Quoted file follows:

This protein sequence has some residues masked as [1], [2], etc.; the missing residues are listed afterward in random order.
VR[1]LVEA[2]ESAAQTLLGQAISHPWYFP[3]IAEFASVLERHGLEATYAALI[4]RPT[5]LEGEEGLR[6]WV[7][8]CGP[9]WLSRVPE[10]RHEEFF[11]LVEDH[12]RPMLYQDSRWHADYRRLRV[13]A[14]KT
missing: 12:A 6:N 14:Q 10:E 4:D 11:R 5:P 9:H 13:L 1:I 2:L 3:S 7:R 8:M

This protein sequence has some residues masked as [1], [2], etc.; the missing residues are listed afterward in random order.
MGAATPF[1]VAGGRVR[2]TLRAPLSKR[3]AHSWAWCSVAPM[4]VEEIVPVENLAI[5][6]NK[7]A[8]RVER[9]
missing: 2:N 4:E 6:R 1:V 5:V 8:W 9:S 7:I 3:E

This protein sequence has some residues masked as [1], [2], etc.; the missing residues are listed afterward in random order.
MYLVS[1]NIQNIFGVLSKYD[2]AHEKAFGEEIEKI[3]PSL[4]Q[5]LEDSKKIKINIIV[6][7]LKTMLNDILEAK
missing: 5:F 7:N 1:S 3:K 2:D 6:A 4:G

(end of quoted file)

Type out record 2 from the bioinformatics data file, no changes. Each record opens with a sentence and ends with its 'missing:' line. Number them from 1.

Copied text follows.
This protein sequence has some residues masked as [1], [2], etc.; the missing residues are listed afterward in random order.
MGAATPF[1]VAGGRVR[2]TLRAPLSKR[3]AHSWAWCSVAPM[4]VEEIVPVENLAI[5][6]NK[7]A[8]RVER[9]
missing: 2:N 4:E 6:R 1:V 5:V 8:W 9:S 7:I 3:E